Average UK home costs 10.6 times annual salary despite wage growth outpacing house prices, Wayhome

Newly released figures reveal that UK homebuyers are required to pay 10.6 times their average annual salary to afford the average home, despite the latest earnings figures showing wages have outpaced house price growth over the last year.

This finding is based on research conducted by Gradual Homeownership provider, Wayhome, which analysed the latest government earnings data and house price index.

The latest data indicates that the average UK salary increased by 6.4% over the last year, currently standing at £26,796.

This rise in wages contrasts with a somewhat stagnant housing market that has only seen a 4.1% annual increase in house prices.

This slower house price growth rate is 2.3% less than that of average earnings.

However, despite these slower housing market conditions and robust wage growth, Wayhome’s research shows that the average UK homebuyer still needs 10.6 times their annual earnings to afford the average UK house price of £285,000.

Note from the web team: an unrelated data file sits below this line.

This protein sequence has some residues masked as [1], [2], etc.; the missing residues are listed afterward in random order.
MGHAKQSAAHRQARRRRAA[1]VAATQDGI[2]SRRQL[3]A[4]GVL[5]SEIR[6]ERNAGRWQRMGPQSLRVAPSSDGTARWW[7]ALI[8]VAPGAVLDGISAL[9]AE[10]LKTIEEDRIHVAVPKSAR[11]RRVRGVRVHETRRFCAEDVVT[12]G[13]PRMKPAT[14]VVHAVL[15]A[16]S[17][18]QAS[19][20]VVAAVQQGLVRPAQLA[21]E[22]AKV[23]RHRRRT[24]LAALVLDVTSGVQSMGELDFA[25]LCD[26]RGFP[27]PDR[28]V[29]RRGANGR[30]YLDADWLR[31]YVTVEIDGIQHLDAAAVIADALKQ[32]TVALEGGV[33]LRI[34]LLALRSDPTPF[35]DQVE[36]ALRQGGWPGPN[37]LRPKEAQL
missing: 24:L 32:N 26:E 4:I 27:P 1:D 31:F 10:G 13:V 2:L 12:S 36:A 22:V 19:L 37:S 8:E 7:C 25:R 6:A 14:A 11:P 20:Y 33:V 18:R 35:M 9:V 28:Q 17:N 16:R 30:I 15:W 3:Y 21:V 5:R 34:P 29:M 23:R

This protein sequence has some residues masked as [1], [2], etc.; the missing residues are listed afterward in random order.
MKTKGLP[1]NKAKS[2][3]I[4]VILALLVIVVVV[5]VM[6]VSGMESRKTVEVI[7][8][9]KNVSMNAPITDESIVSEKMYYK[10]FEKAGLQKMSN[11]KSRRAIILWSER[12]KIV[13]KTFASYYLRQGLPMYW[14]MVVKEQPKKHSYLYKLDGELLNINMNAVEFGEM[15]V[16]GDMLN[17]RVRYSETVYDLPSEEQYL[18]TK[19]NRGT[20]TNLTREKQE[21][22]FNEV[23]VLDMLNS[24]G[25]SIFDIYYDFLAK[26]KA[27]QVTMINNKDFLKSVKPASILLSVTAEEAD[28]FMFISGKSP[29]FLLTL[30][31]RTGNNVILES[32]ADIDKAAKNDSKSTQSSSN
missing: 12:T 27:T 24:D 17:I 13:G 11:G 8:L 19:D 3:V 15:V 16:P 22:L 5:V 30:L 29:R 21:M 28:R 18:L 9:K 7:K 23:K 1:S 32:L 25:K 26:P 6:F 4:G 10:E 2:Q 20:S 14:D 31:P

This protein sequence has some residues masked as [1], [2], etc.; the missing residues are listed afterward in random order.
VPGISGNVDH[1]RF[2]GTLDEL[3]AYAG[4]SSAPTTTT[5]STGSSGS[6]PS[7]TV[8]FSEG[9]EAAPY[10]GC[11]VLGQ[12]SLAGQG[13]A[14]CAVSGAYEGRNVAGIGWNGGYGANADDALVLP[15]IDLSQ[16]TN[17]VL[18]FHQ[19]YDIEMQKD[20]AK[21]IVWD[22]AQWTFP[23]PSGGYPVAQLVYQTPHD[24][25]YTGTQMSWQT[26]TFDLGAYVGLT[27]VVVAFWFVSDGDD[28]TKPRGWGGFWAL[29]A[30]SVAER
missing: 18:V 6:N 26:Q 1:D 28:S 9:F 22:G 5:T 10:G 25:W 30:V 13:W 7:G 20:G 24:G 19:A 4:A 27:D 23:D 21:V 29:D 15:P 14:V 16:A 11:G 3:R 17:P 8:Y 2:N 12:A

This stark income to house price ratio is most apparent in London. Despite the capital seeing only a 1.5% increase in house prices over the last year—the lowest rate among all UK regions—its earnings only increased by 4.6%, the third lowest rate in the UK. This resulted in the average London home now costing 16.4 times the average income.

In other regions, such as the South East, East of England, and South West, the house price to income ratio is also considerably higher than the national average, at 13.8, 12.8, and 12.7 respectively.

The most affordable region remains the North East, where the average house price is 6.2 times the average annual earnings.

Nigel Purves, CEO of Wayhome, said: “Although wages are growing faster than house prices, this doesn’t significantly lessen the massive financial hurdle homebuyers face when trying to get on the property ladder.

“Even in this unusual situation where house price growth lags behind wages, the average UK property still costs over ten times the average annual earnings.

“This makes the task of saving a deposit and securing the required mortgage unattainable for many, a situation that will persist until we see a major market correction.”